6. Identity in a Digital Age


Week 6 Theme: Identity in a Digital Age

How does authorship help to construct personal, social and political identity?

AGENDA, February 28, 2018

Click here to join the live synchronous chat at 7 p.m on Wednesday, Feb. 28

  1. Renee reviews your learning
  2. View and discuss: My Digital Name, An Origin Story How is identity influenced by mass media and popular culture? 
  3. Research is a Conversation. Pair-share activity. Use what you learned by taking 1 or 2 key ideas from Buckingham’s essay on identity and through dialogue, generate some possible research questions. Post your questions on this Google Doc as you work with your partner.
  4. Review homework assignment for next week


  1. The Week 7 theme is Creative Collaboration: Why are partnerships so powerful when it comes to creating media?
  2. Take a look at a LEAP 2 project created by another team and notice some of the key content and features, including the use of images. Reflect on your thinking and feelings as you encounter their work. Then, offer a brief interpretation, including questions and ideas that the work communicated or raised for you. Post your interpretation on our Facebook Digital Authorship Closed Group, making sure to clearly identify the work you are commenting on.
  4. Create a vlog entry on this Flipgrid page to respond to the readings below where you identify 2 – 3 key ideas from the readings below and discuss them in relation to your personal and professional identity.  After posting, view the vlog of another student and offer a brief video comment, with questions, feedback and response.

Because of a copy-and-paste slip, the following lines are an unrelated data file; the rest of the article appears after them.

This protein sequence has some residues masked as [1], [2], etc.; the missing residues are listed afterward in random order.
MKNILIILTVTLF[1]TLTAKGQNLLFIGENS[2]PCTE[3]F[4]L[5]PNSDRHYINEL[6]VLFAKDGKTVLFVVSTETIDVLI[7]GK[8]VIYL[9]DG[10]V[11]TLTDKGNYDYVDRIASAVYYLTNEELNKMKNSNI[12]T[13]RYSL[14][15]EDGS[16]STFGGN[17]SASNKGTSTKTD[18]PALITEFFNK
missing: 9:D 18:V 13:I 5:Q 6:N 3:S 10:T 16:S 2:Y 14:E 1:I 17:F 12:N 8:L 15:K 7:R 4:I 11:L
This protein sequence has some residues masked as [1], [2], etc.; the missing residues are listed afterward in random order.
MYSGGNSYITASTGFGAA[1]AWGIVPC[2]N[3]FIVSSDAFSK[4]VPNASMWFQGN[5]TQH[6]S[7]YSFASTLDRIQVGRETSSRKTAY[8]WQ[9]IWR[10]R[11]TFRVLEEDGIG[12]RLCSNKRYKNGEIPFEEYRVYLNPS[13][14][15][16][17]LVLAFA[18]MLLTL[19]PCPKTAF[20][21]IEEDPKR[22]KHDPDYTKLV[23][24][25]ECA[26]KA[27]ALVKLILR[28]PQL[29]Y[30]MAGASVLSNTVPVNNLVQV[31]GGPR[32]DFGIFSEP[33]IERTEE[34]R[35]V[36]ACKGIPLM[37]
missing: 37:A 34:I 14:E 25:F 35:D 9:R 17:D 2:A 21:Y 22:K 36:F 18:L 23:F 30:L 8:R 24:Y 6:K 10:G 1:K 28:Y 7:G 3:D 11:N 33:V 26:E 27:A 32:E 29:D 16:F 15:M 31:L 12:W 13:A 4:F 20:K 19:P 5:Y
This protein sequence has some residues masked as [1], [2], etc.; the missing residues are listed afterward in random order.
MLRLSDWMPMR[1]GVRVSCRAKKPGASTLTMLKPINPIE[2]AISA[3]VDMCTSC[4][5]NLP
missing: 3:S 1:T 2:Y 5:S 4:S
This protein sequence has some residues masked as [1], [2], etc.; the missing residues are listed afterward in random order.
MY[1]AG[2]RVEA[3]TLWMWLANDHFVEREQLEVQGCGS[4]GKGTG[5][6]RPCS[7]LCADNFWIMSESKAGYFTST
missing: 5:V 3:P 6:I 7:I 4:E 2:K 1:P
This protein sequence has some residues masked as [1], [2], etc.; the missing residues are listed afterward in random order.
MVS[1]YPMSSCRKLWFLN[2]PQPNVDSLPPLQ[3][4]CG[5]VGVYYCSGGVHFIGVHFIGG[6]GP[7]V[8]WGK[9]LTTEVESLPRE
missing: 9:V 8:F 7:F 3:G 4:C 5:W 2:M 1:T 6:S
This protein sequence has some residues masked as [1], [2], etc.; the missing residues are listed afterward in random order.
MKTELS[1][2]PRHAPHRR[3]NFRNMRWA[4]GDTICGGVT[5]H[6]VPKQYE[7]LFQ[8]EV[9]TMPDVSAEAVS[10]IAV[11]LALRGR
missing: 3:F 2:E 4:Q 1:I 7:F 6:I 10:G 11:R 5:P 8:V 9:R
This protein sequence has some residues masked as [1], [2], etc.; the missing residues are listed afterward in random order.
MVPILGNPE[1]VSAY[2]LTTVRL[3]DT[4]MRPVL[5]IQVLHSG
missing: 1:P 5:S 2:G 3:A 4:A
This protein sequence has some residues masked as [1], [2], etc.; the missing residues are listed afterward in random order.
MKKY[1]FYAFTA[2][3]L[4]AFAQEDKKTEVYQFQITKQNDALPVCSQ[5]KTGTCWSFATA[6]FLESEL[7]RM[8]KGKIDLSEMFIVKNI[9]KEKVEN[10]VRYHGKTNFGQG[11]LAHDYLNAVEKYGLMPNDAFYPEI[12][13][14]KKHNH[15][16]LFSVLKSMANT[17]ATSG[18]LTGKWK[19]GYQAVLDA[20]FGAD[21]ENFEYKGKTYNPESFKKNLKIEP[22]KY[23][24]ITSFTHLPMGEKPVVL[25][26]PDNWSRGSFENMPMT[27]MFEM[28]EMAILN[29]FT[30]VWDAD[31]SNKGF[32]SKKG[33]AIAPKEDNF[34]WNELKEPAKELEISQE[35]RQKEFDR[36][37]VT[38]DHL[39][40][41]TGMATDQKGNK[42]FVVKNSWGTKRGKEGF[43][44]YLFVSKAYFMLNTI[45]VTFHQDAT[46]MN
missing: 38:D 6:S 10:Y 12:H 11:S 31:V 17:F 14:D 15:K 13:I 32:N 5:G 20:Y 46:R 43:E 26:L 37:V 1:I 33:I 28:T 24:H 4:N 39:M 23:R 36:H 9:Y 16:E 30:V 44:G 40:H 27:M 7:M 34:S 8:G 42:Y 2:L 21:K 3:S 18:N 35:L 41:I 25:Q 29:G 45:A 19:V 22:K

If you were unable to participate in the “live” synchronous class, please watch the recorded video and answer the question, “How is identity influenced by mass media and popular culture? What factors contribute to young people wanting a “new name”?


3 comments on “6. Identity in a Digital Age”

  1. After watching the digital author, Jacke, in the video I began to think about students who want to change their identity to become more popular or “cool” in society. Instead of just finding a name that he liked, he choose one that he felt fit his identity of being a Star Wars fan. By taking an idea from a Star Wars cereal box and his interest in Japanese he formed a new identity for himself. I think that this video was his way of sharing his new identity of Jacke instead of Keith. He also talks about using this name to get followers for his band that he is promoting on social media.

    I think that Jacke feels the need to create this new identity to become more appealing or memorable to the media rather than Keith. By connecting this name to a fictional idea from Star Wars, he might feel more accepted by a group of people, like Star Wars fans, who can appreciate his new name/identity.